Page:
European and English Wasps
European Wasp and English Wasp appear extremely similar and are difficult to tell apart, but currently the former species is more common and widespread in the state. Both species have similar life cycles and behaviour. Vespid wasps are the most troublesome outdoor insect pest found around homes, in gardens, fruit orchards and especially where sweet foods, fruits or liquids are present. With their yellow and black stripes they are familiar to most Tasmanians.
However, European or English Wasps are sometimes confused with a native species Thynnus zonatus, or Flower Wasp. This species is found in coastal areas in Tasmania. It is longer and more slender than the vespid wasps and only the males are winged. These wasps do sting but are not attracted to meat like the introduced vespids and are a solitary species that do not form nests. Flower Wasps are not regarded as pests as they do not interfere with outdoor eating or attack fruit like the introduced wasps.
Vespid wasps are swift, strong fliers and are likely, particularly in autumn, to become aggressive when interfered with. When wasps are close by, you should avoid sharp movements because these will attract their attention and may excite them so that they sting. They are capable of inflicting a severe sting. Unlike a bee, each wasp can sting repeatedly.
The grubs are fed on insect and animal matter obtained by the workers. In this regard the wasps may be beneficial since they prey on many harmful insects, including flies and caterpillars. However their predatory activity, when intense, has been shown to severely diminish native insect fauna in some areas and has a detrimental effect on biodiversity.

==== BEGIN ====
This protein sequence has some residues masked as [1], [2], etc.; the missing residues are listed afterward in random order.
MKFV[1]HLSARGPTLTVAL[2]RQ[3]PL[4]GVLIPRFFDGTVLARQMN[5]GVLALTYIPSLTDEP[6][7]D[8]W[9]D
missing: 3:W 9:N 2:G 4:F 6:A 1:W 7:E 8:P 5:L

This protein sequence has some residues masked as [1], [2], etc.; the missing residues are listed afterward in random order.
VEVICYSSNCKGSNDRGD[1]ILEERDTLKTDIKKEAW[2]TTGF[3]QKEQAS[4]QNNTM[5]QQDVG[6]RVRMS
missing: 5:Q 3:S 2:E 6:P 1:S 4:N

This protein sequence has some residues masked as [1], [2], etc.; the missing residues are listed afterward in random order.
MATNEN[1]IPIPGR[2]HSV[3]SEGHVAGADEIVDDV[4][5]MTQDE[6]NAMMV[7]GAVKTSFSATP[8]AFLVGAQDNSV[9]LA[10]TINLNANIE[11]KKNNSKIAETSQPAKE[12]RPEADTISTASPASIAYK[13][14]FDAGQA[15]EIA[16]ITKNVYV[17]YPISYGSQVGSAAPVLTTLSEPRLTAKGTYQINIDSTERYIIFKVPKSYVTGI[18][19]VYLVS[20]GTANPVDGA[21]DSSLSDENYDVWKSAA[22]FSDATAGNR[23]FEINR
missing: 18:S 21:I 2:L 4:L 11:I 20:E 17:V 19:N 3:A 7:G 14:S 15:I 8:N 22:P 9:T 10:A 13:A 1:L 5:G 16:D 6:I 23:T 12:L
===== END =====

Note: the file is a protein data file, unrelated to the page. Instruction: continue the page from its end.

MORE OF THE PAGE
Towards the end of summer the colony reaches its full size, and the workers forage for sweet materials much more than previously. Similarly their search for protein-based foods intensifies and often switches from insects to meat scraps,such as pet food or picnic food, to feed the rapidly increasing number of grubs. The wasps become more aggressive as their numbers increase and they are most troublesome during autumn.
Mating flights occur on fine, warm days in the autumn, after which the new queens seek over-wintering sites. The colony then declines and usually perishes, although in Tasmania some nests are maintained throughout the winter and are further enlarged in the following season.
Wasps attack a wide range of damaged, ripe fruit. In general they are unable to damage sound fruit and thus are rarely a problem in clean, commercial apple orchards. Sometimes the wasps will damage ripe grapes directly by entering the fruit where it joins the stalk. Thin-skinned fruits such as raspberries, peaches and apricots may also be subject to direct attack when they are ripe and particularly when they are overripe.
Occasionally wasps may be seen in large numbers about pine or gum trees. They are attracted to the sweet secretions of scale insects, aphids or plant exudates. Alternatively control the scale insects or aphids.
For information on registered chemicals and current off-label permits for European wasp, visit the APVMA website:www.apvma.gov.au Agricultural chemicals, including insecticides, are not to be used for any purpose or in any manner contrary to the label or APVMA permit unless authorised under appropriate legislation. Before using a chemical, read and adhere to the instructions for use on the label or APVMA permit.
IF YOU ARE UNSURE ABOUT DOING THE TREATMENT YOURSELF, IT IS BEST TO
OBTAIN THE SERVICES OF A LICENSED PEST CONTROLLER.
Tasmania Online | Service Tasmania
This page - http://www.dpipwe.tas.gov.au/inter.nsf/WebPages/CPAS-5Y9793?open - was last published on 9 November 2012 by the Department of Primary Industries, Parks, Water and Environment. Questions concerning its content can be sent to Internet Coordinator by using the feedback form, by mail to GPO Box 44, Hobart, Tasmania, Australia 7001, or by telephone.
Please read our disclaimer and copyright statements governing the information we provide on this site.
A text version of this page is also available.